Philip José Farmer’s Dayworld trilogy, as well as his short story “The Sliced-Crosswise Only-On-Tuesday World,” imagines a severely overcrowded future that cures the overpopulation problem by “stoning” six-sevenths of the population each day.
Farmer began a prequel Dayworld novel, A Hole in Wednesday, but did not complete it, and Meteor House is pleased that Danny Adams has picked up the mantle. Set some time before the events in the original trilogy, the novel nonetheless has direct links to the acclaimed series, exploring the developing world and antecedent characters who vigorously challenge the life in which they find themselves trapped.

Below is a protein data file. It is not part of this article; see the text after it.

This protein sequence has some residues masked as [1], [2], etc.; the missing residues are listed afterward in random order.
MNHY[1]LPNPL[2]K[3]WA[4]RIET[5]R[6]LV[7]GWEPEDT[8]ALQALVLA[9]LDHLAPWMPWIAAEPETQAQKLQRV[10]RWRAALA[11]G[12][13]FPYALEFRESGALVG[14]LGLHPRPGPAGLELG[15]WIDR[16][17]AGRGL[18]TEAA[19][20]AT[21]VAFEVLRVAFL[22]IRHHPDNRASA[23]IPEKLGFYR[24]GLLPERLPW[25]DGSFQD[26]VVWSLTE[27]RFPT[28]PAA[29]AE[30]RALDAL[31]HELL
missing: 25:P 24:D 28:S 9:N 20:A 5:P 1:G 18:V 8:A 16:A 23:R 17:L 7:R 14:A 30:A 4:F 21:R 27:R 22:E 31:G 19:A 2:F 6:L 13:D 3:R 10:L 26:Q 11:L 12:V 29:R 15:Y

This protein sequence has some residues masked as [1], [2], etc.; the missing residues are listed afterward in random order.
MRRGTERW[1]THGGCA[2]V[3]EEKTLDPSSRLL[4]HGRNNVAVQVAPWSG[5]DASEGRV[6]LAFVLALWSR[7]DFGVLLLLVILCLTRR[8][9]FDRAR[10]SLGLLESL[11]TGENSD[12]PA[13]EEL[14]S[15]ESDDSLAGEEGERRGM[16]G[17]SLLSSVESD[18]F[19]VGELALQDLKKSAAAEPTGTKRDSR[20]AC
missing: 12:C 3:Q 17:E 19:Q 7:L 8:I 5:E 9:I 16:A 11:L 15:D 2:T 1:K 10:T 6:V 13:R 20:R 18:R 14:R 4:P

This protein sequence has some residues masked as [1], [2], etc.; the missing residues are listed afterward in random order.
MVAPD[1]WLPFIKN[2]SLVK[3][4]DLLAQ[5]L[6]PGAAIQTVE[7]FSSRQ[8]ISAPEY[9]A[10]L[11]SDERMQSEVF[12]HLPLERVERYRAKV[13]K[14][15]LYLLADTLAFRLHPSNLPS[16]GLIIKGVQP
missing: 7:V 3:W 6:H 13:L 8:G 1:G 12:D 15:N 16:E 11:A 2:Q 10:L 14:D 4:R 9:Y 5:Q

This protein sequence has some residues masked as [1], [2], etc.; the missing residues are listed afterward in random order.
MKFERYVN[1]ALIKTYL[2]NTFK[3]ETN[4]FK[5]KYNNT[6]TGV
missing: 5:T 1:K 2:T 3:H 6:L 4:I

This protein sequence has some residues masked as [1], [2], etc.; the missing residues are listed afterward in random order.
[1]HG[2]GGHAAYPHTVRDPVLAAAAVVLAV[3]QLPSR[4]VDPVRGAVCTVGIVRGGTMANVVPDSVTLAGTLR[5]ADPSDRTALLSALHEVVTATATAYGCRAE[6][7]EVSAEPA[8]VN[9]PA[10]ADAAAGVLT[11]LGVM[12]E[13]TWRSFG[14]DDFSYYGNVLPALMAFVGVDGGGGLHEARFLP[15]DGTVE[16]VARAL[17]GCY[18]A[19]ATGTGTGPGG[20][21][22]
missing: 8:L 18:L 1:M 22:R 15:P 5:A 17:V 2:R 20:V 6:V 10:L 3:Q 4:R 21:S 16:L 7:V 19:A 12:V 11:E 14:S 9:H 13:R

The Dayworld was born from the overpopulation and chaos of the late 21st century: live just one day out of seven, spend the rest in a suspended animation called stoning, and humanity will only need one-seventh of the resources it was consuming on its dying planet. Now, three-and-a-half centuries into this New Era—or two “subjective generations” later—everyone seems blessed with peace and abundance. But one man is about to discover that the seeds of the world’s destruction were deeply planted by the time the Dayworld began.
Interviews with the Author...